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Missionaries of
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placeholder October 24, 2016   •   VOL. 54, NO. 18   •   Oakland, CA
National Vocations Awareness Week

Sister Marie Joel, MC, talks about the St. Teresa exhibition with visitors.
RAÚL AYRALA/THE CATHOLIC VOICE

Missionaries of Charity form Sisters in San Francisco

Among the artifacts in the Mother Teresa exhibit that visited the Cathedral of Christ the Light earlier this month is a copy of the letter Gonxha Bojaxhiu wrote, at age 18, to the superior of the Sisters of Loreto in Ireland, seeking permission to enter the order.

It was in Ireland that she was given the name, Sister Mary Teresa.

Twenty years later, when she answered the "call within a call" to serve the poorest of the poor in Calcutta, India, Mother Teresa founded the Missionaries of Charity. Young women joined her in her community.

How do young women in the United States today enter the Missionaries of Charity?

They write a letter.

But first there is the call from the Lord, said Sister H. Steffi Jose, MC, who is one of the four novice mistresses with the Missionaries of Charity in San Francisco.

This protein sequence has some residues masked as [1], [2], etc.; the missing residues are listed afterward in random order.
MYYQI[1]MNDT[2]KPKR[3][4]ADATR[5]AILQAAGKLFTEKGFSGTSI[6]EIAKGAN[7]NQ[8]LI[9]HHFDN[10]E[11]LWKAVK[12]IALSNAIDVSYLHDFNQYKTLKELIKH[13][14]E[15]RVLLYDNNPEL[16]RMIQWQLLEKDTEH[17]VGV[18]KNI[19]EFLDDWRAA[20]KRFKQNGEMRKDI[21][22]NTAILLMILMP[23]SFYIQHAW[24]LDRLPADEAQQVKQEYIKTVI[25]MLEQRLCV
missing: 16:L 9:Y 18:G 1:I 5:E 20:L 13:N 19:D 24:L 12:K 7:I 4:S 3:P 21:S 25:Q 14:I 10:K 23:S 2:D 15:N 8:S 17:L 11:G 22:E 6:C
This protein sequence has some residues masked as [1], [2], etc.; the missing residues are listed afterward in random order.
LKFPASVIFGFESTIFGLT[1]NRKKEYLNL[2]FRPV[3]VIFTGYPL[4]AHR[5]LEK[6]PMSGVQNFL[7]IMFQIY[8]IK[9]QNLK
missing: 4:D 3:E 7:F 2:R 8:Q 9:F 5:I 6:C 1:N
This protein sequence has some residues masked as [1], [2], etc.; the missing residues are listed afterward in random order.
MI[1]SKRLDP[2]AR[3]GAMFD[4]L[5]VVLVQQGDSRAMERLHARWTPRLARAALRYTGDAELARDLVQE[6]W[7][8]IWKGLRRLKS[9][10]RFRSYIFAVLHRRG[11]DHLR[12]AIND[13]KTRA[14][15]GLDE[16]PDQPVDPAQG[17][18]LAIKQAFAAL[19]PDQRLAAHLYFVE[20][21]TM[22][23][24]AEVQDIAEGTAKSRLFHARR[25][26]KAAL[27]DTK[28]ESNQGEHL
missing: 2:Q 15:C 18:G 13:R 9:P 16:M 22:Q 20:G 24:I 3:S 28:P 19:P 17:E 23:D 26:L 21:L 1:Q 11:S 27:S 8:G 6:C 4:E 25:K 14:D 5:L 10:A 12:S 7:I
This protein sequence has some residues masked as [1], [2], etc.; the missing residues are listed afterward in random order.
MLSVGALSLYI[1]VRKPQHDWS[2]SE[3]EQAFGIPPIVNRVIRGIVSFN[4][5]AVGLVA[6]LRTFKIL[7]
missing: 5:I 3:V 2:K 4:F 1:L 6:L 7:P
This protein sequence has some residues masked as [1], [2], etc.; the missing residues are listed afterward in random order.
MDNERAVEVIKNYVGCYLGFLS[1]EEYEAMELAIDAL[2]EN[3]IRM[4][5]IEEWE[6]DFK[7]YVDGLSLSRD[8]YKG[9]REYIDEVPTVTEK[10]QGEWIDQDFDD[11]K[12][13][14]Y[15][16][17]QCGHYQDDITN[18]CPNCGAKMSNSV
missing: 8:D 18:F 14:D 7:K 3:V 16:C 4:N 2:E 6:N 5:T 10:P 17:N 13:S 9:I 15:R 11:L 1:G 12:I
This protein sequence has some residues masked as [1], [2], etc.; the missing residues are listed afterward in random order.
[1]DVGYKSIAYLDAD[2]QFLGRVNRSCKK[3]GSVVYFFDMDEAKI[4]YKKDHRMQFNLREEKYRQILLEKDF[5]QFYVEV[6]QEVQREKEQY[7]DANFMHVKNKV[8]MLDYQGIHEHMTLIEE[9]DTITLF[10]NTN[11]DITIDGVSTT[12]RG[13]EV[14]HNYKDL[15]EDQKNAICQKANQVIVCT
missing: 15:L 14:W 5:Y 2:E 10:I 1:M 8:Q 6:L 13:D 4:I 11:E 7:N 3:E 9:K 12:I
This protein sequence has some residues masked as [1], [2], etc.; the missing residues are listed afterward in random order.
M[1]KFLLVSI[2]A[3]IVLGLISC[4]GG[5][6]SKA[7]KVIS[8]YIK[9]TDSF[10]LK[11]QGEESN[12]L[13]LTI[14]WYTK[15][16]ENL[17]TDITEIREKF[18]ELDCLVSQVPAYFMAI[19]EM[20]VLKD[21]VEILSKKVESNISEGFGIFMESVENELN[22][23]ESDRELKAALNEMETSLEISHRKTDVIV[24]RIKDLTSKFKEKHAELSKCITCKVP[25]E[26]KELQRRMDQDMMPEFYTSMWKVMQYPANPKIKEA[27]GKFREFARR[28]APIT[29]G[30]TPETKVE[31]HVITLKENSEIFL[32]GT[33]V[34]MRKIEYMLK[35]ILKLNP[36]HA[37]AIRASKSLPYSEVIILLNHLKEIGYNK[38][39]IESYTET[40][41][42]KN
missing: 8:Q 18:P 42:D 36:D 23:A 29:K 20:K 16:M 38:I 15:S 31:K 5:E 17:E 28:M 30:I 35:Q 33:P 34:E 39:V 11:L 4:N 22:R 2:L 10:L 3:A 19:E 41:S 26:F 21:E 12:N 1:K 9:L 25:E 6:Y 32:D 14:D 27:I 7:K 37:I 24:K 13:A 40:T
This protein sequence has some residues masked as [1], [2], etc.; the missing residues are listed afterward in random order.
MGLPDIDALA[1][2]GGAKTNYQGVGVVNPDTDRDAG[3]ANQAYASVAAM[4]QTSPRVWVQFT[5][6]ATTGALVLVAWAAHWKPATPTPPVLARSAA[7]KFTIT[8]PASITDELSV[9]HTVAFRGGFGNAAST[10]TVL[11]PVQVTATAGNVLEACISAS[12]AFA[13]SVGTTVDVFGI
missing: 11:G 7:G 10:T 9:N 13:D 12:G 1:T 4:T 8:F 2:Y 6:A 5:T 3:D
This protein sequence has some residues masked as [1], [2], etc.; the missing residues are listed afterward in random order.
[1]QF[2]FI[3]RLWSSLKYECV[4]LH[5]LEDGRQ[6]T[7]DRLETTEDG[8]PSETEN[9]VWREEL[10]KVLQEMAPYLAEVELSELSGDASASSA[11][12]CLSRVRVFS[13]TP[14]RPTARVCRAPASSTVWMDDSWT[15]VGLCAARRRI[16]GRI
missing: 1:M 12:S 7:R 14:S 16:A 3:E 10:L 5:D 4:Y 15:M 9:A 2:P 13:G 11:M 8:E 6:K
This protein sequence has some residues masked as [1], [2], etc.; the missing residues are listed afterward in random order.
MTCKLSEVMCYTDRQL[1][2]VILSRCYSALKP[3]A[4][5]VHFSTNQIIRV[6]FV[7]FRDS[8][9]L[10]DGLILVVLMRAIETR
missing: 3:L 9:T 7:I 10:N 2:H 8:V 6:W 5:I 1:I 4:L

"This call can come in many different ways," she said, as she visited the exhibit on Oct. 9 with the novices, dressed in all white, who will take their vows this December.

"Some, from childhood, feel a great love for the Lord," Sister Steffie Jose said. For some, it comes during the teenage years.

For others, the call comes later, the result she said, of a "radical shift in their life."

Having experienced a life of a job, a car and living on their own, she said, they are drawn to something more.

"They want the joy of the sacrifice," Sister Steffie Jose said. "Young people are looking for something to believe in," she said.

They find it in Jesus. "They embrace the love of Jesus in the poor," she said.

There are three communities of Missionaries of Charity in the United States: in the Bronx, New York; in St. Louis, Missouri; and in San Francisco.

Prospective sisters write to the superior of the city closet to them. The letters begin a conversation that could include a "come and see" visit for two weeks in the Midwest. After that visit, the woman is directed to go home and continue discerning. The discernment continues for the Sisters, too.

The pre-aspirancy period begins in the Midwest for one year. After that year, the aspirant is posted to Mexico, where she will experience what Sister Steffie Jose called "a different type of poverty." These experiences prepare her for the next step: the novitiate.

The first year at the novitiate in San Francisco is spent in prayer. In the second year, the novice experiences the life of the missionary.

At the end of her second year in the novitiate, she is prepared to take her vows.

In San Francisco, seven women will take their vows in December at the Cathedral of St. Mary of the Assumption.

They will receive their new habits — white, with blue stripes, and new assignment as a missionary.

At each transition, the hopefuls write letters.

A first letter, indicating interest in learning more about the Missionaries of Charity, would be addressed to:

Mother Superior
Novitiate of the Missionaries of Charity

312 29th St.
San Francisco, CA 94131

 
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